Born in Luton in 1973, Mark Titchner graduated from the Central St Martin’s College of Art and Design in 1995. His reputation was established by a series of mainly London-based exhibitions, including City Racing (A Partial History) at the ICA and Playing Amongst the Ruins at the Royal College of Art, both in 2001, The Galleries Show at the Royal Academy in 2002 and the British Council touring exhibition Electric Earth in 2003.
These culminated in Titchner’s 2003 solo exhibition, Be Angry But Don't Stop Breathing, which was put together as part of the Art Now series at Tate Britain. The exhibition’s title was derived from a huge vinyl banner artwork on which the slogan was displayed to dramatic effect against the backdrop of a digitally generated starburst and other ‘primitive’ computer-style graphics.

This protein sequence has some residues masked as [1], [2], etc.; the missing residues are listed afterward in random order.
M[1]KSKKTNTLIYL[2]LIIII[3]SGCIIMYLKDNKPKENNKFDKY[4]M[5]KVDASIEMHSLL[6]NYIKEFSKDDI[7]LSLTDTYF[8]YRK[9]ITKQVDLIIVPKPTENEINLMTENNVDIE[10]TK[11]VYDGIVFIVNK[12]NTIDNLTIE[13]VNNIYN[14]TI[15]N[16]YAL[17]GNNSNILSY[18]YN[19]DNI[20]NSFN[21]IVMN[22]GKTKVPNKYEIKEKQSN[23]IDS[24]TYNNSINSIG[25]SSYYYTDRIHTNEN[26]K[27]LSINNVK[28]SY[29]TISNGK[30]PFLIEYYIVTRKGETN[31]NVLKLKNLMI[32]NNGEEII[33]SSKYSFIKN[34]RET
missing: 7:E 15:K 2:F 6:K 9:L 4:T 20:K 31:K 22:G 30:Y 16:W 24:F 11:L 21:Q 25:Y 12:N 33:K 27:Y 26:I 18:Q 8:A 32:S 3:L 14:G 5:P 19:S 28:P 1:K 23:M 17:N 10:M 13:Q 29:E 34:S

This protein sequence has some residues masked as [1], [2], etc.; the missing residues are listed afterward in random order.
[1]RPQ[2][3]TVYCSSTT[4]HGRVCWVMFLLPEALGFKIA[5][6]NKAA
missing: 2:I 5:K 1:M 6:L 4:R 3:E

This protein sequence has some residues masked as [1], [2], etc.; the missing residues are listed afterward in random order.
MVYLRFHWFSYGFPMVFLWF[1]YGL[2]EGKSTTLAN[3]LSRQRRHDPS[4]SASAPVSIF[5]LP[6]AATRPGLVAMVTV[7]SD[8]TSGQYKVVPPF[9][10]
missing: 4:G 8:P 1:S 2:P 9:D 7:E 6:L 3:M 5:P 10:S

How To Change Behaviour (Tiny Masters of the World Come Out), installation view, Turner Prize 2006 at Tate Britain (Courtesy Vilma Gold, London)
The use of snatched slogans or fragments of text, divorced from their original contexts, is a central feature of Titchner’s work. By combining words and images from diverse sources and styles, he strips away accepted meanings and purpose, challenging viewers to make their own judgements. For example, his work We Will Not Follow, We Will Not Lead mixes words from Nietzche with images by Andy Warhol and William Morris.
Ergo Ergot, installation view, Turner Prize 2006 at Tate Britain (Courtesy Vilma Gold, London)
Kitchner was nominated for the 2006 Turner Prize for his solo exhibition at the Arnolfini in Bristol. This was based around a series of sculptural installations such as How To Change Behaviour (Tiny Masters Of The World Come Out) and Ergo Ergot in which Titchner uses hypnotic spinning discs, film loops and optical illusions to induce hallucinatory effects and challenge the viewer’s perception and understanding.
In 2007, Titchner’s major new installation The Future Is Behind Us marked the launch of a new space in the Baltic Centre for Contemporary Art in Gateshead.